GitHub password access deprecated – switching to Deploy Keys
Have you received such an email yet?
Hi @dulare, You recently used a password to access the repository at dulare/SampleRepo with git using git/2.29.2. Basic authentication using a password to Git is deprecated and will soon no longer work. Visit https://github.blog/2020-12-15-token-authentication-requirements-for-git-operations/ for more information around suggested workarounds and removal dates. Thanks, The GitHub Team
This means that you have to take care of your access method – you will have to adjust the configuration of your repository. This can be local repo on your computer or a repository stored on the server. The method I provide below is not the simplest one but gives you the ability to access multiple repositories on the same machine. We will do this using Deploy Keys.
Generate SSH access keys
The first step is to generate a separate access key for each repository. Theoretically, you can use the same key for all of them, but they have to be stored on separate GitHub accounts. On the same account, one key can be used in one repository only.
The SSH key generation is simple as running the following command:
ssh-keygen -t rsa -f ~/.ssh/rsa_my_first_repo
Remember to skip the passphrase creation if you don’t want to secure the key with the password. For the second repo, you simply change the name of the key (the file in which the key is stored):
ssh-keygen -t rsa -f ~/.ssh/rsa_my_second_repo
Once you have keys for all your repositories, you should create a config file to store the information about them. This is the source of information for SSH that is called by Git behind the scenes. So, create or edit the config file. The file should be located in the “.ssh” directory in your home directory (in other words, in: “~/.ssh/”). The fine name is “config”. Place the following configuration inside:
# ~/.ssh/config Host my_first_repo HostName github.com User git IdentityFile ~/.ssh/rsa_my_first_repo Host my_second_repo HostName github.com User git IdentityFile ~/.ssh/rsa_my_second_repo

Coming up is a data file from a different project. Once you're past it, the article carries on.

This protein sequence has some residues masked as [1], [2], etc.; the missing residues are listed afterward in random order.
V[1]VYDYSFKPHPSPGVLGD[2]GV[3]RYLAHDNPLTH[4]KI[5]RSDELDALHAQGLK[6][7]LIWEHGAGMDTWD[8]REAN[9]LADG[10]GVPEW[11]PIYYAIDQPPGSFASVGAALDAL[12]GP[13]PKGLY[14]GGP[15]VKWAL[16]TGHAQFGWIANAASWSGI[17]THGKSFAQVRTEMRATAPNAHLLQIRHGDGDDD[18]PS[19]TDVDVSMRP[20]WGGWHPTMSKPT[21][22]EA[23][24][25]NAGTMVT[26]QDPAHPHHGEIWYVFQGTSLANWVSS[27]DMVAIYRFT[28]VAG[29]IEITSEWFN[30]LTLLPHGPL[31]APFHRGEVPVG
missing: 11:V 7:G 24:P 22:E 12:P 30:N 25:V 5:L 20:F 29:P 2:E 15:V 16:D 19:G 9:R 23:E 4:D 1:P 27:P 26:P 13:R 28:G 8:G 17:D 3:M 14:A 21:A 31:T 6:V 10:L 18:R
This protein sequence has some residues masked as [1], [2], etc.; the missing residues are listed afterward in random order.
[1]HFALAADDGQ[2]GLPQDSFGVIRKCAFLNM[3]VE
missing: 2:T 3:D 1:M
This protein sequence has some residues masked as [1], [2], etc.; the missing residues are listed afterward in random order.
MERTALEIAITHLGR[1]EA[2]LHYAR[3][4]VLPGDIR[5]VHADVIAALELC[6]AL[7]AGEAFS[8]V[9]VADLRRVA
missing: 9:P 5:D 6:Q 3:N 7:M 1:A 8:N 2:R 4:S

As you can see, we created two configurations – one for each of the repositories. Now we can copy keys to the GitHub repositories.
Copy deploy keys to the GitHub repositories
First, you should display the key contents. Here is the command for the first repository:
Please note that we used the name with the “.pub” extension. The “ssh-keygen” tool generates two keys – public and private. Private is the one that stays on your computer. The public is the one that is placed in the GitHub Deploy Keys configuration. The above command displays the contents of the public key. Copy the whole key. It should look like this:
It looks like multiple lines, but in fact, it is a single line of text. Copy it to the clipboard and open GitHub. Go to your repository and click “Settings”:
Once in Settings, click “Deploy keys”:
On the Deploy keys page, click “Add deploy key”:
Now, in the form, set the key title (friendly name), paste contents of the public key, check the “Allow write access” checkbox, and click “Add key”.
Your key is now added:
You can now proceed with the configuration of the remotes on your local repo. Return to the homepage of your repository on GitHub, click Code, switch to SSH, and copy the link to your repository.
Back on the local repo…
Return to the place where your first repo is located. You can now add your new remote. Here is the command to execute:
git remote add originSSH my_first_repo:dulare/CookieScript.git
Please note one important thing: the “email@example.com” is changed to “my_first_repo”. Why? Remember the configuration we created? We defined that “my_first_repo” server means “firstname.lastname@example.org” with the usage of “rsa_my_first_repo” key. Now we are using this configuration! Without this adjustment, your access will not work.
Once this is configured, you can push, fetch and pull from the GitHub repository without password:
git push originSSH my_branch git pull originSSH other_branch
Once you finished with your first repository, repeat the steps for the second one: copy the deploy key to GitHub and configure the new remote. Of course, if you wish, you can remove the “old origin” and create a new one in the same place.